Famously known as a “flying tank,” the Hind gives Russian forces important ground support capabilities. The choppers not only facilitate air mobility, the transfer of troops to critical locations, but also act as gunships. In addition to bombs, missiles, and rockets, the 12.7mm gun can do serious damage to prepared defensive positions, as well as vehicles. ISIS claims some success against helicopters, but may struggle against experienced, well-trained Russian pilots in modern ships.
Especially given the relatively small footprint of ground forces that Russia has deployed thus far, much will depend on the mobility of Russian troops. The Hind offers this, as well as a great deal of firepower.
The largest Russian ground vehicle that analysts have yet spotted in Syria is the BTR-82A armored personnel carrier. The BTR-82A is conventional, if modern, APC that offers mobility and protection for ground troops, as well as a degree of fire support for infantry. Photographs indicate that both Syrian and Russian forces may be using the vehicle.
The BTR-82A offers important capabilities, but ISIS has killed (and captured) tougher before. What the deployment of this APC really suggests is a degree of Russian commitment to ground combat (and to saving the Assad regime) that has not yet been present in this war. If the BTR-82A is the harbinger of a serious Russian ground deployment, then ISIS should be very worried, indeed.
Perhaps the most critical contribution Russian forces can make lies in intelligence collection. While drones already reconnoiter ISIS positions on behalf of Western forces, the Assad regime lacks access to most of this information. Unmanned aerial vehicles have become one of the key platforms for ground-force support in armies around the world (even ISIS uses some primitive models). Russian drones can surveil ISIS, and use that information to support joint Russian-Syrian ground offensives.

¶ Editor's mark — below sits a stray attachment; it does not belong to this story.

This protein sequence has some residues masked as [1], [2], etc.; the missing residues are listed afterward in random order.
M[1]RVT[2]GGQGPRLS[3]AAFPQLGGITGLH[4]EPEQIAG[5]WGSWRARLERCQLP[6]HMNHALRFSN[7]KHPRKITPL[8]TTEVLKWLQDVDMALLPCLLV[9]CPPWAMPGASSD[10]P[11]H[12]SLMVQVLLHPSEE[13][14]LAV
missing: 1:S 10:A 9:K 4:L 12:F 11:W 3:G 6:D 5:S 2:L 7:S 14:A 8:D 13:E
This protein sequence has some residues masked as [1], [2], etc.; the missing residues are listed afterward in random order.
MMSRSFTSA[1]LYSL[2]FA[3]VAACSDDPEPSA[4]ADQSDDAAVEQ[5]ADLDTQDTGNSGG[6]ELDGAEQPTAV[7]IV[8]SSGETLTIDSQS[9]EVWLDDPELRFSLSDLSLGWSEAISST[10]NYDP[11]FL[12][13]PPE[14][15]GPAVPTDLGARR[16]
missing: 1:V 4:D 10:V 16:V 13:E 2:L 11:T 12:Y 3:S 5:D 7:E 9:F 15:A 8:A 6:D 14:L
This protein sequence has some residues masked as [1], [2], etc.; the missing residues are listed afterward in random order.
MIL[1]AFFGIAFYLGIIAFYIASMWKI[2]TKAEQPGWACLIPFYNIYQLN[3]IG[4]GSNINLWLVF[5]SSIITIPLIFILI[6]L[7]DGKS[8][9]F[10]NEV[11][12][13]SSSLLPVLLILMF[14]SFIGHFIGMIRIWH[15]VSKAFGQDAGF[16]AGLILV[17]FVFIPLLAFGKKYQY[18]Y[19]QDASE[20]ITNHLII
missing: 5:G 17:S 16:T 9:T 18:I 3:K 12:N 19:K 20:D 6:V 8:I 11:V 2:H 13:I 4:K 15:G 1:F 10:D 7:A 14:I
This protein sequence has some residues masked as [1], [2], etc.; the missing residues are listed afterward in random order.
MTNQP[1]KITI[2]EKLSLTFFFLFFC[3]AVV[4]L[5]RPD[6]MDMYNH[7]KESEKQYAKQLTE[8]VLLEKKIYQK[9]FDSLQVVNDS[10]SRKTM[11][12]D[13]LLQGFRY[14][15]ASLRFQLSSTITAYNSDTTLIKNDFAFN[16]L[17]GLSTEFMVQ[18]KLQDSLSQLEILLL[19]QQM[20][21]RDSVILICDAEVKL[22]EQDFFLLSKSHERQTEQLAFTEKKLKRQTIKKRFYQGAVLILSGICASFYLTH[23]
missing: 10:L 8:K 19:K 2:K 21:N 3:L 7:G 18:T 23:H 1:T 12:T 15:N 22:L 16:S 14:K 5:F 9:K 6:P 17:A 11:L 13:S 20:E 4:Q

The number and types of drone that Russia has deployed in Syria remains unclear. Photographs indicate the presence of the Yakolev Pchela 1T, a short-range surveillance drone designed to provide data to battlefield commanders. However, Russia now possesses a wide array of surveillance drones, as well as some attack variants. We can expect that these drones--if eventually deployed to Syria--will enhance the effectiveness of both Russian troops, and of the Syrian Arab Army.
Russia may have bought itself a lot of trouble with its Syria deployment. Moscow has aligned itself with the most hated man in the Middle East. Even if Russian forces manage to beat back ISIS and save the Assad regime, Moscow will have a desperately wounded client with limited control over its own territory. On the upside, Russia has enjoyed a lot of success with limited military deployments over the last decade, and its intervention in Syria could help open up a new relationship with Iran. Without question, Vladimir Putin has decided to make a high risk play. The strength of Russian arms may determine how much risk he has accepted.
Robert Farley, a frequent contributor to TNI, is author of The Battleship Book. He serves as an assistant professor at the Patterson School of Diplomacy and International Commerce at the University of Kentucky. His work includes military doctrine, national security, and maritime affairs. He blogs at Lawyers, Guns and Money and Information Dissemination and The Diplomat.
Image: Wikimedia Commons/Fedor Leukhin